Friday, January 20, 2012

Definitions and their Consequences

The A.D.A.M. Medical Encyclopedia defines autism, in part, as follows:
Autism is a developmental disorder that appears in the first 3 years of life, and affects the brain’s normal development of social and communication skills. Autism is a physical condition linked to abnormal biology and chemistry in the brain.
This is a general definition, not the clinical one. That one is found in the Diagnostic and Statistical Manual of Mental Disorders (DSM). Today the New York Times reports that the fifth edition of DSM may redefine the condition. Both the current text and the proposed change are accessible here, courtesy of the American Psychiatric Association. The link takes you to the proposed change; the old one is under the tab labeled DSM-IV. The change appears to be a tightening of the definition—and thereby hangs a controversy.

Under tighter rules fewer people will be diagnosed—and therefore qualify for various financial programs in support of autistic individuals. The new definition will no doubt continue to serve in the identification of genuine cases of children who really have this condition.

But there is another aspect to this story. Autism, a relatively newly recognized condition, has seen explosive growth, which may or may not be real. What do I mean by that? Here is a condition that manifests poorly developed social and communications skills; but its underlying physical causes are unknown. Thus it is similar to ADHD (attention deficit hyperactivity disorder), another very prevalent condition. Government funded support programs have developed for both. But where the condition is difficult to diagnose by physical tests and the behaviors may be caused by something other than physical conditions—and where program are present—the tendency of physicians is to diagnose a fundable condition and then to breathe a sigh of relief.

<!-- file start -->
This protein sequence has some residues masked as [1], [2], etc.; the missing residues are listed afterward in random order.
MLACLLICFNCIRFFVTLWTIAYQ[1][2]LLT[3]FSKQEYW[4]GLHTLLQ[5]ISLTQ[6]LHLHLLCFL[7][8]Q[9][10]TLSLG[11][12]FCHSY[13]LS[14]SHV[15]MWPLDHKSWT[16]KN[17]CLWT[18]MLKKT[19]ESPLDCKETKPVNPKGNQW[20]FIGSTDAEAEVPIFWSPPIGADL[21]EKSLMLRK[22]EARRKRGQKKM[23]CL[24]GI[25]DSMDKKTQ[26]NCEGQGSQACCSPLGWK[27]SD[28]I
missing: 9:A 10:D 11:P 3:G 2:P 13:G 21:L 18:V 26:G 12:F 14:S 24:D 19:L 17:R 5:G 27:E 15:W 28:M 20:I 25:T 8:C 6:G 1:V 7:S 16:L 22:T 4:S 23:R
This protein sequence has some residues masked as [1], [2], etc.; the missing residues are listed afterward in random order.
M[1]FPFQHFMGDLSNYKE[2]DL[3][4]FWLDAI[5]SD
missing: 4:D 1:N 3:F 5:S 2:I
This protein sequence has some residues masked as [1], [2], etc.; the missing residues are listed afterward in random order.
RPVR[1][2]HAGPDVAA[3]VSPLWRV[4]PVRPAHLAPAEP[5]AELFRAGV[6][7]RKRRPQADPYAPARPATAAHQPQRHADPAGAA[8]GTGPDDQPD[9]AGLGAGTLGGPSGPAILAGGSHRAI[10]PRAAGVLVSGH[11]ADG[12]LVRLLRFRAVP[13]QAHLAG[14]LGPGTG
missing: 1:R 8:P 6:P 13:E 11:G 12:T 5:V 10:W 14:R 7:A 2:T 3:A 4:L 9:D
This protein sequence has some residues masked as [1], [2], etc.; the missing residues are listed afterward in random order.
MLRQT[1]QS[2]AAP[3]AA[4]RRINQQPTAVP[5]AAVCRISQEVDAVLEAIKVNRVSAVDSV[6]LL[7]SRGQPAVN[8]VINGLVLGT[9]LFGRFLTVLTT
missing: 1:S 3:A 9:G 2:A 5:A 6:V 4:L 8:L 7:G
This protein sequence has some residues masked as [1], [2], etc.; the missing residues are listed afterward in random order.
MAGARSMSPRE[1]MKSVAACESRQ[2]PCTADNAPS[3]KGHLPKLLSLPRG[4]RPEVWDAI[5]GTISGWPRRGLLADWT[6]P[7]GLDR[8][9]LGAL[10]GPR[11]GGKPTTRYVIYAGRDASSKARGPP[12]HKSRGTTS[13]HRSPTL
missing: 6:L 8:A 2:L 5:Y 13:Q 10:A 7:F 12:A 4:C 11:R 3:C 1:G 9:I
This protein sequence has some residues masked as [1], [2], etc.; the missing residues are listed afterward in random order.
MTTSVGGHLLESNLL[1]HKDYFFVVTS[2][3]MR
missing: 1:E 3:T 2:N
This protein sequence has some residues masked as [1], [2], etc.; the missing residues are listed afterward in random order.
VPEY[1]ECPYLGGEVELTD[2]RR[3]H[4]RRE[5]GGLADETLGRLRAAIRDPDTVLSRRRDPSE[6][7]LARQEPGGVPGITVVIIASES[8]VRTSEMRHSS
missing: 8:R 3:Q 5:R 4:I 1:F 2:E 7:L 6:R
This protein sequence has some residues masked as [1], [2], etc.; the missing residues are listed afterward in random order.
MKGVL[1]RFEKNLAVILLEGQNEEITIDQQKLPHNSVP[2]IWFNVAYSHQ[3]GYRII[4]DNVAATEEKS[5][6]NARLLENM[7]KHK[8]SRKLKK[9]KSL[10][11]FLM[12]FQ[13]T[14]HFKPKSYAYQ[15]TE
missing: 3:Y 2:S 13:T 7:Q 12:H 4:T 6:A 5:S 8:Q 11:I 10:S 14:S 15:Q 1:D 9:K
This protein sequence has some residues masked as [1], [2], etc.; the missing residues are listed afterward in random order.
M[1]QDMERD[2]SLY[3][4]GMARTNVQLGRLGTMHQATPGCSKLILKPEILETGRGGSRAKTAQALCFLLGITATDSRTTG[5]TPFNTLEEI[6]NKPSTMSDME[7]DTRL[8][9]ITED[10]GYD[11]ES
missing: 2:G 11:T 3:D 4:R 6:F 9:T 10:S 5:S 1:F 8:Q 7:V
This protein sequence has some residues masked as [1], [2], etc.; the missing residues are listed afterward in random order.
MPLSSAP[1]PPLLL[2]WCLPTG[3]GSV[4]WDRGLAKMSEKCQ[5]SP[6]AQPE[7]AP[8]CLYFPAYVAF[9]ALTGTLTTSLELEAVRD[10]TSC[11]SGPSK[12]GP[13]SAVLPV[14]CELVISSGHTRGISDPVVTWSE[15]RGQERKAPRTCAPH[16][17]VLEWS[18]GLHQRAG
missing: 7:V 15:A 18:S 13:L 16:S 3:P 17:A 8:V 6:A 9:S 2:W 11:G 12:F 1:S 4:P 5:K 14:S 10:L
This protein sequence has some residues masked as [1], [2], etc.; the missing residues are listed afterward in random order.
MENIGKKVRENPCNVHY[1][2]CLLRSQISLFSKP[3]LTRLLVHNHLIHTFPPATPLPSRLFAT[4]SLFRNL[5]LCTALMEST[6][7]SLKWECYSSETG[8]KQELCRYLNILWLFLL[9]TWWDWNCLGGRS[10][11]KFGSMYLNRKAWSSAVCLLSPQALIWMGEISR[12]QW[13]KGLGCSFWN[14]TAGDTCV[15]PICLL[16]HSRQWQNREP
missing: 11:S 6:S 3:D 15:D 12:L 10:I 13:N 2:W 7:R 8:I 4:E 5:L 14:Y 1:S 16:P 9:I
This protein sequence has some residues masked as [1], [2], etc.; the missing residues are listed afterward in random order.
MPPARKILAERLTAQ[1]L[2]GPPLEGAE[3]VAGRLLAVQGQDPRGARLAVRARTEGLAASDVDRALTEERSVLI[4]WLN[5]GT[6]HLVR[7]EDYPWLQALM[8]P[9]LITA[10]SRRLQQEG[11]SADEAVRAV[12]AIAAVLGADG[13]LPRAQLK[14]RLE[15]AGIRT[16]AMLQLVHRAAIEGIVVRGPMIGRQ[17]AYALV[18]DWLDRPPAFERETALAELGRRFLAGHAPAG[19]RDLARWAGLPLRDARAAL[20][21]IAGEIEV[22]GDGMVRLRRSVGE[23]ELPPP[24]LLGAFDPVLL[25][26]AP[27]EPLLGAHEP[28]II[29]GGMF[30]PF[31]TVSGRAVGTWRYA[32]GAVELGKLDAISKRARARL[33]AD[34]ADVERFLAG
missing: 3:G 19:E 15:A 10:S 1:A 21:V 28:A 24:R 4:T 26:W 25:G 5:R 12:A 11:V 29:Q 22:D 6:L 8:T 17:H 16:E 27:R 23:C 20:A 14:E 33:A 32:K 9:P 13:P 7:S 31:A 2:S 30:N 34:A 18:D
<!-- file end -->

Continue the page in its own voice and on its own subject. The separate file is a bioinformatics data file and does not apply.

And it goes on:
I call this a newly recognized condition. Indeed. My 1967 Webster’s Collegiate defines autism as “absorption in fantasy as escape from reality.” I find myself quite autistic, under this definition—to the benefit of mystery novel writers.

Let me wrap up this topic with a footnote. That A.D.A.M. in the medical encyclopedia stands for Animated Dissection of Anatomy for Medicine.

On the same NYT front page today the second lead story reports on sharply rising attacks by the new Afghanistani army on NATO forces. Here we have a definitional problem of another sort. Those whom we cajole or coerce to serve in an army we have created as the country’s occupying power are defined as allies. But the definition doesn’t seem to fit—because the alliance isn’t altogether voluntary.

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